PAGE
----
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Why USC may not repeat — and what’s turning everyone’s head in women’s basketball?

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This edition of the Triple Double touches on records that were broken, and why one particular team may be in trouble.

NCAA Womens Basketball: Western Carolina at South Carolina Jeff Blake-USA TODAY Sports

Ladies and gentlemen, welcome to the third episode of “The Triple Double!”

But first, before I delve into our column, I’d like to issue a mea culpa. In my last column, I made an error regarding Connecticut Huskies head coach Geno Auriemma and North Carolina head coach Sylvia Hatchell; and some of our loyal readers were kind enough to let me know about it. Know that sometimes we will make mistakes, and while it’s not our intention, I do appreciate that our readers will let us know in a nice way. It means more to me than you know.

Now, let’s have some fun!

1) LEGENDS IN THE MAKING

Going into the New Year, we saw three records broken in the NCAA.

The first was on Saturday, December 30. Maranne Johnson of the Sacramento State Hornets set the Big Sky conference record for career three-pointers with 257. Some may remember Johnson from last season, when she briefly led the NCAA in three-pointers per game (she finished 13th overall). Johnson, a senior who was initially a walk-on from Antioch, CA, has been arguably the best long distance shooter the Big Sky has ever seen, and could potentially be the first-ever player from the conference to be drafted into the WNBA (in the league’s 21-year history, there has never been a player drafted from the Big Sky).

The very next day, Oregon’s Sabrina Ionescu set the NCAA mark for career triple-doubles with eight, breaking a record that had been tied since 2011 (Louella Tomlinson - Saint Mary’s; Suzie McConnell-Serio - Penn State). Ionescu had already racked up plenty of honors in her freshman year last season (including ESPNW and Pac-12 Freshman of the Year and NCAA All-Bridgeport Regional Team), so there was no surprise about the greatness that comes from Ionescu.

And after already setting more triple-doubles than any freshman in NCAA history (four last season), it’s a possibility that we would have seen her break the mark this season ANYWAY.

However, that being said, she had four in 37 games last season (about one every nine games). Oregon is only 17 games into their season so far, and she has already matched that total. Is it too soon to say that she will end up among the NCAA’s all-time greats? Maybe, but there is no doubt about this: Sabrina Ionescu is one special player.

Then, on January 3, Grambling State’s Shakyla Hill recorded just the THIRD (*) official quadruple-double in NCAA history (15 points, 10 rebounds, 10 assists and 10 steals) in a 93-71 shellacking of Alabama State.

The last person to achieve this feat was Sonja Tate of Arkansas State...nearly 25 years ago (Jan. 27, 1993 - 29 pts, 14 rebs, 10 ast, 10 stl). This amazing feat was celebrated throughout the basketball community, and even earned her some props from NBA stars James Harden and Lebron James.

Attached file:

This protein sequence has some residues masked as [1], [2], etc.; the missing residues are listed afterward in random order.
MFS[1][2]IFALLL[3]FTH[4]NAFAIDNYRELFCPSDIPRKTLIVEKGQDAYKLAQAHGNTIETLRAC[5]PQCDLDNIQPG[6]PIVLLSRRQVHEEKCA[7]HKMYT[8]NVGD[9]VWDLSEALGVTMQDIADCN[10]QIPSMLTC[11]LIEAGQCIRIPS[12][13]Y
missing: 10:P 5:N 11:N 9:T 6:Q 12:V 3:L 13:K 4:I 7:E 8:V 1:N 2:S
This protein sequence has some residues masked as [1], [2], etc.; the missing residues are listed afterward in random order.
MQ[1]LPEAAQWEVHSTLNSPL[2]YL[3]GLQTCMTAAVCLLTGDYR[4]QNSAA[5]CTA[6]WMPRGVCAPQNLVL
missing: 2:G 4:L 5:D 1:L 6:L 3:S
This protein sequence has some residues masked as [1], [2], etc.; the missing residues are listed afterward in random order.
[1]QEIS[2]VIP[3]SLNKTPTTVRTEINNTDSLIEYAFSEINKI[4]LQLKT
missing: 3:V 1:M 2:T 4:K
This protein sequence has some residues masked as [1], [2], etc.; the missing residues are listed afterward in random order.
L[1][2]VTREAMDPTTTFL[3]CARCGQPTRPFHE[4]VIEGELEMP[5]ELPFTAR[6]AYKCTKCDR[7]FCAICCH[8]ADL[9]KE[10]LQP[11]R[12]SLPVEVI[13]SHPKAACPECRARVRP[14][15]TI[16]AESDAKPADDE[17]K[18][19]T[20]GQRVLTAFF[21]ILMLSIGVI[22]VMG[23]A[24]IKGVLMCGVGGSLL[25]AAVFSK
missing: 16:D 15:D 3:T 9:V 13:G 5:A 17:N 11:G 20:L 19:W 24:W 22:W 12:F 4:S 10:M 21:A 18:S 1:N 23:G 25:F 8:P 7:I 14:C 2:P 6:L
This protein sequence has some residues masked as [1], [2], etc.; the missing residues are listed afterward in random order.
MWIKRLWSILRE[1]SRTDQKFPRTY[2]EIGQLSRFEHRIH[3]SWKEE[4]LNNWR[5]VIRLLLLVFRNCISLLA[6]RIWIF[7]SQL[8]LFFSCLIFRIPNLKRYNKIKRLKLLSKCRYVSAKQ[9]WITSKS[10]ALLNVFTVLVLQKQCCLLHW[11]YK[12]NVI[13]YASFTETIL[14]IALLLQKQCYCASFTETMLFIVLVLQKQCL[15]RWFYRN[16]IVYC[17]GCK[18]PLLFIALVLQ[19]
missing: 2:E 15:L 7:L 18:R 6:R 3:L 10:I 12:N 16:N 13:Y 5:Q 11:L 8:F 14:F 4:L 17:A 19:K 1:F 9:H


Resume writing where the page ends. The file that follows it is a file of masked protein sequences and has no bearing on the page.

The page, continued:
To understand how rare this feat is, Hill is also the first-ever player from a HBCU school (Historically Black Colleges and Universities) to accomplish this sort of stat-line. Congrats to Ms. Hill on putting herself in the record books.

(*) - Louisville Jackie Spenser recorded the first-ever quadruple-double (12 pts, 12 rebs, 14 ast, 10 stl) against Cincinnati on Feb. 2, 1985; however, NCAA Division I women’s basketball did not record assists and steals as an official statistic at the time, so it does not count as the first official one (Loyola - Chicago’s Veronica Pettry - Jan. 14, 1989 - 12 points, 10 rebounds, 22 assists, 11 steals)

2) IS SOUTH CAROLINA ONE-AND-DONE?

Normally, you wouldn’t doubt Dawn Staley and her ability to rile her team up.

However, this isn’t a normal time. And the No. 9 South Carolina Gamecocks, the defending national champions, need to find a way to start dominating...and fast.

Now, you’re probably reading this and thinking, “It’s only mid-season, they just started SEC conference play, they’ll be fine.” And if it were an established team like Connecticut or Notre Dame, you’d be right. Despite Staley’s status as a premier coach, though, South Carolina is not in that category, seeing how they just won their first title last spring.

The team is already short-handed with the loss of Bianca Cuevas-Moore and no update on Te’a Cooper’s playing status yet. But a tough couple of weeks schedule-wise have put the Gamecocks (13-2, 2-1 SEC) in the defensive.

A close two-point win against current No. 17 Texas A&M was followed by an expected trouncing of Ole Miss, but then No. 12 Missouri came in and punched South Carolina in the mouth, outscoring the Gamecocks 34-28 in an eventual 83-74 win (a game so chippy that Staley got ejected toward the end).

The tough loss sent South Carolina flying all the way from the No. 4 ranking to ninth; not the place they want to be if they are planning on repeating as national champs. And with games against SEC leaders No. 6 Tennessee (#2) and No. 4 Mississippi State (#1) looming, the Gamecocks will need potential No. 1 draft pick A’ja Wilson and Tyasha Harris to be the anchors on the court and keep the team focused.

Thank you guys for checking out episode three. We’ll be back in a couple of weeks with episode four of “The Triple Double!”